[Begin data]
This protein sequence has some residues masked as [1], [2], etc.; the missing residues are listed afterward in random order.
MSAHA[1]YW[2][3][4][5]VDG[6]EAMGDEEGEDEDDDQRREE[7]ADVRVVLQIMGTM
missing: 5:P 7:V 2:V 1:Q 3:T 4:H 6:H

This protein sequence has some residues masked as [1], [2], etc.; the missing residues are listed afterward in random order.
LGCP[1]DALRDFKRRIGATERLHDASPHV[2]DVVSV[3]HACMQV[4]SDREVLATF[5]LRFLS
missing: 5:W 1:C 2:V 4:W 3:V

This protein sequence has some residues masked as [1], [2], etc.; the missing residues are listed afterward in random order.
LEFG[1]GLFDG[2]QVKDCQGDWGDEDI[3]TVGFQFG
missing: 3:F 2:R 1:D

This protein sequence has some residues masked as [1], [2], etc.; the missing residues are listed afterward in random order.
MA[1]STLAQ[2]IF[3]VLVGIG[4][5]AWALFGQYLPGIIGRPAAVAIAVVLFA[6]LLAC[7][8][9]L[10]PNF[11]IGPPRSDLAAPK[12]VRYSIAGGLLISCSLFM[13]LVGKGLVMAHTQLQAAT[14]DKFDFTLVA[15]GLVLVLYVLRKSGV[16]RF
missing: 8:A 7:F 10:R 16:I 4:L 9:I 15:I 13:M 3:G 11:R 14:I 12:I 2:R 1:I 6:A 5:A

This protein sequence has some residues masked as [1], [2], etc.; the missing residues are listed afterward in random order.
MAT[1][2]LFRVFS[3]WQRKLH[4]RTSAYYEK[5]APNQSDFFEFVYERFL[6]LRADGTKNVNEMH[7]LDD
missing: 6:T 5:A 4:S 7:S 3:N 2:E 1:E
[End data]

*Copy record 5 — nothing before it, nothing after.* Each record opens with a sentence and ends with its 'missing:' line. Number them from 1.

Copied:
This protein sequence has some residues masked as [1], [2], etc.; the missing residues are listed afterward in random order.
MAT[1][2]LFRVFS[3]WQRKLH[4]RTSAYYEK[5]APNQSDFFEFVYERFL[6]LRADGTKNVNEMH[7]LDD
missing: 6:T 5:A 4:S 7:S 3:N 2:E 1:E